FY25 Federal Funding Bills on Congress' Summer Agenda

House, Senate Panels to Vote on DOT Programs
Patty Murray

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WASHINGTON — A fiscal 2025 bill to ensure funding for the U.S. Department of Transportation is on Congress’ agenda this summer.

The Senate Appropriations Committee will kick off its consideration of the comprehensive transportation measure when senators return to Capitol Hill after the July Fourth holiday. Democratic leaders said they plan to begin scheduling votes on the annual federal funding measures before the August congressional recess.

“Last year, we were able to produce strong, bipartisan bills in committee. I am very hopeful we will be able to do the same again this year,” Senate Appropriations Committee Chairwoman Patty Murray (D-Wash.) said June 18.

“I plan to hold our first [fiscal year 2025] markup the week we return from the [Fourth of July] recess,” the senator continued. “And I look forward to working with all of my colleagues to make sure we meet this moment, take the concerns we are hearing about back home, and write and pass strong, bipartisan Senate Appropriations bills.”

Senate budgetary action would mirror the House GOP’s summer agenda. A House subcommittee scheduled a vote on the fiscal 2025 transportation appropriations bill for June 27. Its full House committee vote is scheduled for July 10.

Tom Cole


House leaders intend to pass the annual transportation bill, as well as the other funding legislation, before August. During negotiations, bicameral disputes have centered on funding levels for certain security and domestic programs. Last month, House Appropriations Committee Chairman Tom Cole (R-Okla.) said, “In the face of an aggressive schedule and fiscal constraints, we will demonstrate responsible governance and safeguard hard-earned tax dollars.”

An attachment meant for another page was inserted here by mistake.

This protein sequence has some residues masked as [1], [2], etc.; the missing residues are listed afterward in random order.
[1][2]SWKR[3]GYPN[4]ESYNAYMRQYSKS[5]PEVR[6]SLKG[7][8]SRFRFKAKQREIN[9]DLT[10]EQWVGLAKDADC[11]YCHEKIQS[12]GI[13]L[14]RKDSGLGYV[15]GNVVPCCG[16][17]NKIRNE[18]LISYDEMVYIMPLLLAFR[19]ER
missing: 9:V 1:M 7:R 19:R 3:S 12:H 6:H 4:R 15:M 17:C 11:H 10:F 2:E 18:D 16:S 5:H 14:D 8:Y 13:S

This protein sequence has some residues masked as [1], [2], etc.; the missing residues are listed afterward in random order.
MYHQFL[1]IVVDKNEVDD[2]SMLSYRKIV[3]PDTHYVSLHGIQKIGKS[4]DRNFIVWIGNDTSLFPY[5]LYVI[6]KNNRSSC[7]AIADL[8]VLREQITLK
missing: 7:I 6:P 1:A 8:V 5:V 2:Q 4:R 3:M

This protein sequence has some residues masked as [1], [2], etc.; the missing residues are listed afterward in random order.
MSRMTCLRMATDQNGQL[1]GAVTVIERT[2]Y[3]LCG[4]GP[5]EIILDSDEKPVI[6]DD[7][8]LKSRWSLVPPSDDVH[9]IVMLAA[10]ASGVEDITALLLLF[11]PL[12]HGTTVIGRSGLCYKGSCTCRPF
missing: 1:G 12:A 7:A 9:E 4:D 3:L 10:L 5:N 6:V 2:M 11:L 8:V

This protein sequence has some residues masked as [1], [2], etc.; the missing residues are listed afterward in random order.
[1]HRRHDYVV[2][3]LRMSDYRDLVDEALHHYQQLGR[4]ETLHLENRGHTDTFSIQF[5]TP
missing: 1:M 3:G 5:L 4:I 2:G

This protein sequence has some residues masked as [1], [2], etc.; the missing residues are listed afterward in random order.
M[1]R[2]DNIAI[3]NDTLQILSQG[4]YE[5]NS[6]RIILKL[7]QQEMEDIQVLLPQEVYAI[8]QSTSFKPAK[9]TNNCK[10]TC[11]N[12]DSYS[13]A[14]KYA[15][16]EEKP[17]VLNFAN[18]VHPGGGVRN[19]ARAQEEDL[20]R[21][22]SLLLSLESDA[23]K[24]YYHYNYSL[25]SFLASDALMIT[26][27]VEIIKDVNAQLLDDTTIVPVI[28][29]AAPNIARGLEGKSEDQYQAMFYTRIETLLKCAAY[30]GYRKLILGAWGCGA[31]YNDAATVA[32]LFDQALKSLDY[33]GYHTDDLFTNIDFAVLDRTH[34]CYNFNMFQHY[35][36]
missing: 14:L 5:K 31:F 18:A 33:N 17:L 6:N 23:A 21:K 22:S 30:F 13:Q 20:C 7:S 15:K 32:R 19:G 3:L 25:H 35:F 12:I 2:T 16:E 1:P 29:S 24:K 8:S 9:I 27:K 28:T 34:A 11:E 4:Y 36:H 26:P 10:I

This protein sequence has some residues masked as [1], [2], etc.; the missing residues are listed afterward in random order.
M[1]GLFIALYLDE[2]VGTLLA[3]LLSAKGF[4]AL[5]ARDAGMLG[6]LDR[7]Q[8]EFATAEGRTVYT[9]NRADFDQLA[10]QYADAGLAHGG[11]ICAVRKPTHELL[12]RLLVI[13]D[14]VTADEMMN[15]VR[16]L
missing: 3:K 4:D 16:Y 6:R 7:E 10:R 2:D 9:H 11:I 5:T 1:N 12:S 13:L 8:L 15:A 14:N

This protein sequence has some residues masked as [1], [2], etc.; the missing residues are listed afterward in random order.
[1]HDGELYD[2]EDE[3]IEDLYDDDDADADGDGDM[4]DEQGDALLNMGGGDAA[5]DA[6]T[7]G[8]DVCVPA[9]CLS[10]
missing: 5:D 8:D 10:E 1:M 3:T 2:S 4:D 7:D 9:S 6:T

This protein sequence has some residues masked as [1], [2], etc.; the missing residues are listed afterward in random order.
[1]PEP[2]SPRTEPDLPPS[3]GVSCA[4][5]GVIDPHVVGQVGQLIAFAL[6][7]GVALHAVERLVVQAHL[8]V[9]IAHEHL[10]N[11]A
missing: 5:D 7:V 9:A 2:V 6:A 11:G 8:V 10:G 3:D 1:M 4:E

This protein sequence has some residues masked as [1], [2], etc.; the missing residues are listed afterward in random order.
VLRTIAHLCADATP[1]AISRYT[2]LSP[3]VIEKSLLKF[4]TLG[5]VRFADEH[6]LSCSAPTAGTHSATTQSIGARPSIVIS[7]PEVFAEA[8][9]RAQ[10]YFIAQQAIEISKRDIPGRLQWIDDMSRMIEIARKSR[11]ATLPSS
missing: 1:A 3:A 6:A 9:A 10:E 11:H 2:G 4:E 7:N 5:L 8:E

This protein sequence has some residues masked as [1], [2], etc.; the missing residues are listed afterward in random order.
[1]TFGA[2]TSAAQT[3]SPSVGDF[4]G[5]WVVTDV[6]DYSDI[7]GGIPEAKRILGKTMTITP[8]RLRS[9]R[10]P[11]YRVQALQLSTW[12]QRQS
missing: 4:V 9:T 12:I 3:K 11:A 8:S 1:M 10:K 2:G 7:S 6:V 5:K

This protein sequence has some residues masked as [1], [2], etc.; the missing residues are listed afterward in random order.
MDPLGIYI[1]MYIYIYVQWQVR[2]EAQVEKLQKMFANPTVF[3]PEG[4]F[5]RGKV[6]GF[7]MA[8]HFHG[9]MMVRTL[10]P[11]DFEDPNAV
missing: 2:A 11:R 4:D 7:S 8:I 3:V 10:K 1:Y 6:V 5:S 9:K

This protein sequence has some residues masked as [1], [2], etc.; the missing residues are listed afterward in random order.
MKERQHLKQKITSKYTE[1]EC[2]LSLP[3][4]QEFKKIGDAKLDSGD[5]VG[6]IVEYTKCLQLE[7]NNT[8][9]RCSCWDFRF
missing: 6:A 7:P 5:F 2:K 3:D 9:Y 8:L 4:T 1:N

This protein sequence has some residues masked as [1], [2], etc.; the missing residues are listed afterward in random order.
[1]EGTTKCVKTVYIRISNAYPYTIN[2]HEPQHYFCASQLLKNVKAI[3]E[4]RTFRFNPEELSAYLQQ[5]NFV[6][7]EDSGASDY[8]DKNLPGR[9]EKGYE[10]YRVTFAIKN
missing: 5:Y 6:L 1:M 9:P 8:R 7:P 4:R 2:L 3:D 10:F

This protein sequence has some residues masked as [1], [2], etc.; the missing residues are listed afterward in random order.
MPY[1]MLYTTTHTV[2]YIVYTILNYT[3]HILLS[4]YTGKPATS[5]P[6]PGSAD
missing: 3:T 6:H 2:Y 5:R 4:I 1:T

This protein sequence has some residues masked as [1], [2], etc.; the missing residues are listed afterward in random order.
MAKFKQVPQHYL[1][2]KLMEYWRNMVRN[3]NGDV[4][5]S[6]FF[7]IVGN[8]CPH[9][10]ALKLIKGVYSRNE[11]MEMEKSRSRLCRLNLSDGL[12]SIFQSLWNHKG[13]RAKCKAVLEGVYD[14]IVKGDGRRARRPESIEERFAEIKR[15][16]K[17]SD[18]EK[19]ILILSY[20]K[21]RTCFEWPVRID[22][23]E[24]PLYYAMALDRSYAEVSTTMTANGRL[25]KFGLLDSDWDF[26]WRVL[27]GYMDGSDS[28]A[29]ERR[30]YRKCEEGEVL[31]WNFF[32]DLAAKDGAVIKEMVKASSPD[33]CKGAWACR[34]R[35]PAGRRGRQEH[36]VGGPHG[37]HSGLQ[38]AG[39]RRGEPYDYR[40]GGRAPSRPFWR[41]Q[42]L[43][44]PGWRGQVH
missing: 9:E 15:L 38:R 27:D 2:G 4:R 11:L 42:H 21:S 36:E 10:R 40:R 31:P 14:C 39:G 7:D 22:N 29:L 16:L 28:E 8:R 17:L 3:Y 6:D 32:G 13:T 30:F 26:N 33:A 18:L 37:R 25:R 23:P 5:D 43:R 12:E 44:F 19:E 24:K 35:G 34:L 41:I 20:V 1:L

“The bills written by this committee will adhere to law set by the Fiscal Responsibility Act — with no side deals — and focus resources where they are needed most. Our [fiscal year 2025] process will reflect our commitment to strengthening our national defense, supporting the safety and security of the American people, and reining in government to its core mission,” Cole went on.

Funding authority at DOT and most of the federal government expires Oct. 1. Congress needs to clear for the president’s signature new fiscal year bills by Sept. 30 to avert a partial shutdown.

Pete Buttigieg


This year, senior administration officials have traveled to Capitol Hill to defend President Joe Biden’s fiscal year budget request. Last month, Transportation Secretary Pete Buttigieg explained to appropriators the need for a new round of robust infrastructure funding. He pointed to DOT’s economic role: “We have delivered safer, stronger transportation across every mode, across the country. Roadway fatalities are at last trending downwards, shipping costs are down as supply chains are running more smoothly, and airline cancellations last year were the lowest in a decade.”

RELATED: Buttigieg Promotes Infrastructure Law During Election Year

In fiscal 2025, the White House is requesting $964.5 million for the Federal Motor Carrier Safety Administration. Also, the White House is requesting for the Federal Highway Administration $62.8 billion; for the Federal Transit Administration $16.8 billion; for the Federal Railroad Administration $3.2 billion; and for the National Highway Traffic Safety Administration $1.2 billion.

“The budget provides a total of $78.4 billion for highway, highway safety and transit formula programs, supporting the amounts authorized for year four of the bipartisan infrastructure law,” according to background information the White House provided. “The budget also reflects an additional $9.5 billion in advance appropriations provided by the bipartisan infrastructure law for bridge replacement and rehabilitation, electric vehicle charging infrastructure, and other programs to improve the safety, sustainability, and resilience of America’s transportation network.”

The $1.2 trillion Infrastructure Investment and Jobs Act is commonly referred to as the bipartisan infrastructure law. Biden signed it into law Nov. 15, 2021.

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